We don't need them. They'll never see things our way, no matter what. Let them go.
It's a new Israeli approach which borrows from the very worst of our aging instincts. It says: We're moral, our enemies are out to exterminate us along with our state, that's all you need to know. No modifications necessary. Stay the course. Concede nothing. Ease no siege. Give no ground. Ever.
It is a radical redefinition of postmodern Zionism, this time from the right. Over the past weeks, it's been test-run in our relationship with Turkey, with the Goldstone Commission, with Mahmoud Abbas - and with consistent results.
Now it's about to be tested out on North American Jewry, some 6 million strong, a community at a critical crossroads, and one that will have lasting and - if mishandled - dangerous consequences for Israel.
The former chairman of the governing board of the World Jewish Congress, Isi Leibler, fired the opening shot this month when he declared it "our obligation to confront the enemy within - renegade Jews - including Israelis who stand at the vanguard of global efforts to demonize and delegitimize the Jewish state."
"Such odious Jews can be traced back to apostates during the Middle Ages who fabricated blood libels and vile distortions of Jewish religious practice for Christian anti-Semites to incite hatred which culminated in massacres," Leibler wrote in The Jerusalem Post. "It was in response to these renegades that the herem [excommunication] was introduced."
Citing the example of Jewish communists who applauded Stalinist executions of fellow Jews on trumped-up charges, Leibler added, "Like their contemporary counterparts, some of them attempted to depict themselves as devoted Jews championing 'world peace'."
Among these counterparts, it develops, is J Street, the new dovish lobbying organization which describes itself as pro-Israel and pro-peace. Writing ahead of J Street's first national conference, which begins on Sunday in Washington, Leibler argued that although J Street and other American Jewish groups critical of Israel may describe themselves as Zionist, "their prime objective is to pressure the U.S. government to use 'tough love' against Israel - a euphemism for demanding that the Jewish state make further unilateral concessions to neighbors pledged to its annihilation."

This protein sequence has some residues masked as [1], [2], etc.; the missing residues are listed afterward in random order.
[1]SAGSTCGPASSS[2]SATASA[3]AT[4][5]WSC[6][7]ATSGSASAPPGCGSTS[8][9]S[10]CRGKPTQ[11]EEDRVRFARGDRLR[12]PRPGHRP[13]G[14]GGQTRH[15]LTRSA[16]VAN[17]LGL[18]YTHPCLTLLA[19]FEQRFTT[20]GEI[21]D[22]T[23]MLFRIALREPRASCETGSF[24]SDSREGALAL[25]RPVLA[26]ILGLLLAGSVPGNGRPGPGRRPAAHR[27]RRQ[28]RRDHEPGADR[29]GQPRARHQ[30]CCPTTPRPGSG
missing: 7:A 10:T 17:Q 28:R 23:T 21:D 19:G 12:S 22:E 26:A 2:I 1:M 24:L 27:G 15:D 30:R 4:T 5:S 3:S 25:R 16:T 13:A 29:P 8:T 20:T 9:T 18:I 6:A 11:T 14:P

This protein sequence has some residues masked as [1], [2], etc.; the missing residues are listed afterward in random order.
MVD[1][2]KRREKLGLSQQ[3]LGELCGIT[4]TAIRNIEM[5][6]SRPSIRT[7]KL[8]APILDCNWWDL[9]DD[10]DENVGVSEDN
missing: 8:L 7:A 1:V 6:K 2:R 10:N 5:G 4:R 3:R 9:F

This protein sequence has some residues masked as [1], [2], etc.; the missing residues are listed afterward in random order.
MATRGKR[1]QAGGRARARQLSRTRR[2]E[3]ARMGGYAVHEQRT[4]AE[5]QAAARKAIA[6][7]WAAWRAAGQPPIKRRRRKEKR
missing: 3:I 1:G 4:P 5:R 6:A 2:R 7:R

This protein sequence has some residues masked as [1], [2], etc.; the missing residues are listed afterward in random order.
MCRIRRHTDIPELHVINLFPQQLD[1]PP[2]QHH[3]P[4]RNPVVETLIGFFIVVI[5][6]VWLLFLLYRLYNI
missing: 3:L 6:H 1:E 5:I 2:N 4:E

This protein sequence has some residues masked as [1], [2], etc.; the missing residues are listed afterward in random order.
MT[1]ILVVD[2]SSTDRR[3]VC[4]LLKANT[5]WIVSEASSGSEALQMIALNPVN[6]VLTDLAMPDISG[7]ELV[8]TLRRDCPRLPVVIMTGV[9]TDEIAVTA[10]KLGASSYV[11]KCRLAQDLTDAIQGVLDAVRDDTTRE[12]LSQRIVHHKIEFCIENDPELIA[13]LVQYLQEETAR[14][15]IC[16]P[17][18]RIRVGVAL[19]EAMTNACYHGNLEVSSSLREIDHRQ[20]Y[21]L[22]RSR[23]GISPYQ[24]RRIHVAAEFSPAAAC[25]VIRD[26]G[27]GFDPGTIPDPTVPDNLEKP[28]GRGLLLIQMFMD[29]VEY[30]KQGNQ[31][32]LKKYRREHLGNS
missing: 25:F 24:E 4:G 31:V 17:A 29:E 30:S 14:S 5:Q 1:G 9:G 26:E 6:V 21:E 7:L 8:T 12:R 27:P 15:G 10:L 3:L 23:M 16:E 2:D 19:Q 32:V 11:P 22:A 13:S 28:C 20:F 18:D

Israel's official response to J Street, which though it's been around for less than two years has been described as a counterweight to AIPAC, has been measured but far from welcoming. The embassy has decided to send an "observer" to the J Street conference, instead of Ambassador Michael Oren to speaking there.
Last week, with the invitation still unanswered, Israeli Embassy spokesman Yoni Peled was quoted as expressing concern over J Street positions at odds with those of the government in Jerusalem.
"While recognizing the need for a free and open debate on these issues, it is important to stress concern over certain policies [of J Street] that could impair Israel's interests," Peled said, an apparent reference to such J Street stances as backing President Barack Obama's call for an absolute freeze on settlements, as well as opposition to immediate sanctions on Iran.
Soon after, the group renewed its request that Oren speak at the conference, noting research which has shown younger Jews increasingly alienated from the Jewish community and from Israel, and increasingly questioning many of Israel's right-wing policies, public statements and actions.
The erudite, often outspoken Oren has been uncharacteristically mum in response to the request, despite, or perhaps because of, the long list of some 150 U.S. senators and members of Congress which J Street has published as honorary hosts of a gala dinner to be held during the conference. The list has apparently dismayed both AIPAC and conservative commentators.
The ambassador should accept the invitation. He should speak forthrightly on the ways Israel's government views the future differently from J Street and the other dovish groups co-sponsoring the gathering. Together, they represent a growing segment of the future of American Jewry, a community with which Israel cannot afford to lose touch.
To slight the conference is to dismiss the deep love of Israel felt by many of its critics abroad. To send a low-level diplomat in place of the ambassador sends a message which, in some respects, can only please Isi Leibler and the subtext of his message: These doves, they're not really pro-Israel. They can't be. They're doves. And they're not really Jews, either. How could they be? Not only are they doves, most of them aren't even Orthodox.
Leibler, meanwhile, has another plan. Because Prime Minister Benjamin Netanyahu is "currently riding a wave after his superb United Nations address," Leibler writes, he should convene a global solidarity conference of Jewish leaders, opinion makers, philanthropists and activists "in order to demonstrate the unity of the Jewish people."
And what of J Street and the spectrum of Jewish leftists and peace advocates? The world unity conference would deal with them as well. According to Leibler, "in addition to encouraging millions of Jews in the Diaspora who remain committed to Israel to become more actively engaged in our struggle, such a gathering would also provide an opportunity to exorcise the renegades from our midst."
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